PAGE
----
Consider the following statement:
My name is Rick.
If I say this statement is not false, is must be true, because not false = true. And yes, I’m Rick.
I’m older than 18.
If I say that statement is not true, it must be false, because not true = false. And again, it works. I’m 17.
Now, consider this statement:
This statement is false.
We can apply the logic above to draw the following conclusion:
If the statement were true, we would have a contradiction, hence it is not true. Therefore, it must be false.
If the statement were false, we would also have a contradiction, hence it is not false. Therefore, it must be true.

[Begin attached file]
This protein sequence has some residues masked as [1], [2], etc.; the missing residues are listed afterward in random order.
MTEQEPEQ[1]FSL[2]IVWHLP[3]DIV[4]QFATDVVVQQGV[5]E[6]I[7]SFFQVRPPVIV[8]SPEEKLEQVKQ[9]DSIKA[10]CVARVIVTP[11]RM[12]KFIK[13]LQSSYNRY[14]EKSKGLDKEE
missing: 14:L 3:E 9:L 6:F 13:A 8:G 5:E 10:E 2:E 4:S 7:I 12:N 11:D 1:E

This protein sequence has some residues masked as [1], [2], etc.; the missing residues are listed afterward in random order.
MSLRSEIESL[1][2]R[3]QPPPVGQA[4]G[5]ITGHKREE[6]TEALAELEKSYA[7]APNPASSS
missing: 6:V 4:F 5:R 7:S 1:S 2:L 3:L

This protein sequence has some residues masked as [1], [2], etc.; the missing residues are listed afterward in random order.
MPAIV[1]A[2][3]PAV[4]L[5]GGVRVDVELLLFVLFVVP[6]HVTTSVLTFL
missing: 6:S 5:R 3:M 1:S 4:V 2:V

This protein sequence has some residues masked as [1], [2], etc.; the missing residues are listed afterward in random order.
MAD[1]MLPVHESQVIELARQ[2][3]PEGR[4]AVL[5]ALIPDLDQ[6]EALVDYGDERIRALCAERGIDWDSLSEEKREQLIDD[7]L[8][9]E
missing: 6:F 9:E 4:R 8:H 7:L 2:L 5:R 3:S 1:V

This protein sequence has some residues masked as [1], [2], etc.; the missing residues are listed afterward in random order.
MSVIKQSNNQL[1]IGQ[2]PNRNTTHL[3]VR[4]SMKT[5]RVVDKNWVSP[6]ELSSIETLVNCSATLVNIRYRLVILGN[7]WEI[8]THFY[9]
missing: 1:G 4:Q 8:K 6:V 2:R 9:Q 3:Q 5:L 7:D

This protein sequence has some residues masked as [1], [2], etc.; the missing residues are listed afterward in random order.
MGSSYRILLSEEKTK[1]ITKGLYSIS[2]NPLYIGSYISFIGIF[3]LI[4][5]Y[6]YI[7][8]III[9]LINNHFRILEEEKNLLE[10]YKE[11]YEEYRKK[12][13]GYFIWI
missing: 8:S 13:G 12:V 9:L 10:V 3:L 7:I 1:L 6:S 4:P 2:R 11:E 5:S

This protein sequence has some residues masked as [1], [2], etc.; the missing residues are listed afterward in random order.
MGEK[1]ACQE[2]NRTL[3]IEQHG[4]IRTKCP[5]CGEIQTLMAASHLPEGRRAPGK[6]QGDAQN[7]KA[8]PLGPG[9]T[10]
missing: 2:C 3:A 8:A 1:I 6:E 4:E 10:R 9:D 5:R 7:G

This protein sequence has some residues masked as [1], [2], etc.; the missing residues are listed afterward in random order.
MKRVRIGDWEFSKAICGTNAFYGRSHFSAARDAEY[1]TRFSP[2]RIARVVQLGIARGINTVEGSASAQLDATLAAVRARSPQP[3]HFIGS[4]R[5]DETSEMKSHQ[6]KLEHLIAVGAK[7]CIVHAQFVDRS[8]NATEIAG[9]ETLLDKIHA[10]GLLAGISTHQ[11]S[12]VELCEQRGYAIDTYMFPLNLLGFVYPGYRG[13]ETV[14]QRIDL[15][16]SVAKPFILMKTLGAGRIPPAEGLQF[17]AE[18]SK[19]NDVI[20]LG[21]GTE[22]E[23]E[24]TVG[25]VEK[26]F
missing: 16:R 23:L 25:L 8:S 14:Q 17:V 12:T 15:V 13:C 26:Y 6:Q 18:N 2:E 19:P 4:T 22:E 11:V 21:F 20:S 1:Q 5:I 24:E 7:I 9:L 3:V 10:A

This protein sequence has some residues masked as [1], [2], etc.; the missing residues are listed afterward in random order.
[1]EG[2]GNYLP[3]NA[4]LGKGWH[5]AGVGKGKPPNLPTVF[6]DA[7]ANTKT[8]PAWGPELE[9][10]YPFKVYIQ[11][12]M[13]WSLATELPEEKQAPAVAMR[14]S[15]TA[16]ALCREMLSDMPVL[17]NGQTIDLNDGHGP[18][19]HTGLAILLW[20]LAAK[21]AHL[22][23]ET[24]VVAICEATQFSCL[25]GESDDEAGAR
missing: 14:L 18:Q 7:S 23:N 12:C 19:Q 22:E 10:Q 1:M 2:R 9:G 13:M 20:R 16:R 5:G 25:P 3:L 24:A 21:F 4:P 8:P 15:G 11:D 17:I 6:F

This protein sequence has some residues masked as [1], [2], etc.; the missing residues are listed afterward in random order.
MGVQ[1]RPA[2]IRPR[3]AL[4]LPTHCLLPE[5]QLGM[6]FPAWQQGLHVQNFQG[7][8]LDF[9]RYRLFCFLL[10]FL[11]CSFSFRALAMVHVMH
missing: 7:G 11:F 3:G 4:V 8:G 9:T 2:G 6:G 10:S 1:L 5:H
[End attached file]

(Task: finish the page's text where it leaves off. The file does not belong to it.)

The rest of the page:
Using the exact same, easy not logic, we get two different answers. This shouldn’t be possible. Because the statement is neither true nor false, we can’t say not true or not false.
But why can we apply that exact same logic to “I’m older than 18”? Perhaps that statement is also not true nor false. We simply don’t know. Maybe I’m $i$ (the imaginary number) years old.
Final question: Does this have anything to do with Schrödinger’s cat thought experiment?
If you know the answer to this mind breaking thought, please let me know.
Thanks for reading
I hope this post was useful to you. If you have any questions or comments, feel free to reach out on Twitter or email me directly at rick_wierenga [at] icloud [dot] com.